Friday, January 27, 2017

All the news that's unfit to print 2

In my continuing war against stupid, worthless, ridiculous factoids in the newspaper, this latest piece of evidence:

Do we really believe that 20% of the American public thinks that meeting new people is "harder than selling snow to a snowman"?  Maybe, if the question was phrased something like this:

I think meeting new people is harder than:  

A.  herding cats

B.  pulling teeth

C.  selling snow to a snowman

D.   pissing up a rope

E.   putting toothpaste back in the tube

You'd probably get about 20% response for each of the options.

I might mention that the sponsor of this "survey" is an app that lets you "get to know new people without the awkwardness of one-on-one meetups."  Well, at least that ought to cut down on date rape.


  1. I recently saw online that Reddit bases what topics/articles people see based on the public at large's up or down thumb rating. So essentially the morons at large are decided what topics and articles I see. Ugh. This must be why there is info about celebrities everywhere.

    1. Although I am disappointed in the falling standards of much newspaper journalism, I still think it's better to let a staff of professionals with training and a supposed code of ethics decide what content to put in front of you than to trust that decision to an algorithm. So I get my news from newspapers, not Reddit or Yahoo News or Facebook. I think we're in grave danger as a society if we don't understand the difference between verified reality and fake news or alternative facts or whatever you want to call it. Which is why I rail against stupid things like this in the paper.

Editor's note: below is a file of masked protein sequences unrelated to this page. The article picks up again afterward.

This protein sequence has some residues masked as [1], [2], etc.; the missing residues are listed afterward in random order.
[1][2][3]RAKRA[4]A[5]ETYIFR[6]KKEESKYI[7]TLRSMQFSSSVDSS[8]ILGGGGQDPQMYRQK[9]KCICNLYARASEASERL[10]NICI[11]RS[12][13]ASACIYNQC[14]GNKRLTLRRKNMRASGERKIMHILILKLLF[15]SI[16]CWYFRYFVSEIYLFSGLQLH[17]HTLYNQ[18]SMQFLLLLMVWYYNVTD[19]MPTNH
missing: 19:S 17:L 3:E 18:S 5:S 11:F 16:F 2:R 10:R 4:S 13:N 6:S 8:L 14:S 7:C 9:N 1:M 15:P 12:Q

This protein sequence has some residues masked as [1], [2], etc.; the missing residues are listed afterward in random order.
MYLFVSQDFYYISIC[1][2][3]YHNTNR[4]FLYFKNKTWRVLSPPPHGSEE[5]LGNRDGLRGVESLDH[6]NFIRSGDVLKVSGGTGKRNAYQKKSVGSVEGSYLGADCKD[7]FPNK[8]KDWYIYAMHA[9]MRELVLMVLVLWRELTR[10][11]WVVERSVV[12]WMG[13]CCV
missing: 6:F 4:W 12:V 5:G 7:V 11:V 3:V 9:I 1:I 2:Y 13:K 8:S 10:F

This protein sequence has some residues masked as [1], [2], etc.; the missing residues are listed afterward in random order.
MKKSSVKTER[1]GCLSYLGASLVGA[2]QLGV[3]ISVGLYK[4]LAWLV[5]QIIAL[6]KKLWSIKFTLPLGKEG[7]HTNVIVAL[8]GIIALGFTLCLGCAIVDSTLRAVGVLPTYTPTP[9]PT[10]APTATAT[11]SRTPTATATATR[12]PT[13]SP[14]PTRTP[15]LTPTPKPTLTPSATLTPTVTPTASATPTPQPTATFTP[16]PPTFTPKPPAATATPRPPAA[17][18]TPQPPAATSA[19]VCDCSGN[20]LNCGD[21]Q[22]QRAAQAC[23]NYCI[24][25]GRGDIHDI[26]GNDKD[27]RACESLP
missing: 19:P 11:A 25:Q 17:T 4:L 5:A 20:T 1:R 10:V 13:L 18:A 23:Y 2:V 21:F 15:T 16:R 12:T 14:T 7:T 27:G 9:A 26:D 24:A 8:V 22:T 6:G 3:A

2. Oh I agree. It's appalling. Someone tested a bunch of high school students and found that they couldn't tell the difference between a real news story and fake news. Couldn't tell.
      I wish we could go back to when there was some sort of journalistic ethics. There was a story on NPR today that the current crop of journalism younguns (read on this) feel that they should dump out way more info and not worry so much about privacy or ethics. They call the more reliable outlets (The New Yorker, New York Times, Wall Street Journal) "Legacy publications". From what I could tell, this meant "old-fashioned". It was a very disappointing interview.

  2. Quite apart from their source - only 1000 survey participants? Thanks to some recondite statistical reckoning, the minimum sample size for a reputable poll is 2,004. In the UK, at least.

    Perhaps that's a factoid that means nothing, in the face of the greater issues at stake.